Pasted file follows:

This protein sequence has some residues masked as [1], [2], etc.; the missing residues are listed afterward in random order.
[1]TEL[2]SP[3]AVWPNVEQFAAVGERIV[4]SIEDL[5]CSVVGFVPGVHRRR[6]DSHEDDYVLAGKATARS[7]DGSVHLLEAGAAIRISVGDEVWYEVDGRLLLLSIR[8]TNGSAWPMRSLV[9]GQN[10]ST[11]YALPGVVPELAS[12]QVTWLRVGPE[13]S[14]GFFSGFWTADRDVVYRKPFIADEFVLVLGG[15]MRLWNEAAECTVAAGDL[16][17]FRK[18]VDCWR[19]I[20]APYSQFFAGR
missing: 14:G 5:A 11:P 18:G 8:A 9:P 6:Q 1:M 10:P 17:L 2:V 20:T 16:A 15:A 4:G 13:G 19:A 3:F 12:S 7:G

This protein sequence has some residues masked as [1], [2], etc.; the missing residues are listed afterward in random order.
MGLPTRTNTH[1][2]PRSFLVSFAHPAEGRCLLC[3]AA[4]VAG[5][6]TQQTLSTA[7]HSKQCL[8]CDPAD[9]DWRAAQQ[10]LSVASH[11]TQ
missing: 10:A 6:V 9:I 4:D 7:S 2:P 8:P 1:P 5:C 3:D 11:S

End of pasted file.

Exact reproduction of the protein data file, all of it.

This protein sequence has some residues masked as [1], [2], etc.; the missing residues are listed afterward in random order.
[1]TEL[2]SP[3]AVWPNVEQFAAVGERIV[4]SIEDL[5]CSVVGFVPGVHRRR[6]DSHEDDYVLAGKATARS[7]DGSVHLLEAGAAIRISVGDEVWYEVDGRLLLLSIR[8]TNGSAWPMRSLV[9]GQN[10]ST[11]YALPGVVPELAS[12]QVTWLRVGPE[13]S[14]GFFSGFWTADRDVVYRKPFIADEFVLVLGG[15]MRLWNEAAECTVAAGDL[16][17]FRK[18]VDCWR[19]I[20]APYSQFFAGR
missing: 14:G 5:A 11:P 18:G 8:A 9:P 6:Q 1:M 10:P 17:L 2:V 20:T 16:A 15:A 4:G 13:G 19:A 3:F 12:S 7:G

This protein sequence has some residues masked as [1], [2], etc.; the missing residues are listed afterward in random order.
MGLPTRTNTH[1][2]PRSFLVSFAHPAEGRCLLC[3]AA[4]VAG[5][6]TQQTLSTA[7]HSKQCL[8]CDPAD[9]DWRAAQQ[10]LSVASH[11]TQ
missing: 10:A 6:V 9:I 4:D 7:S 2:P 8:P 1:P 5:C 3:D 11:S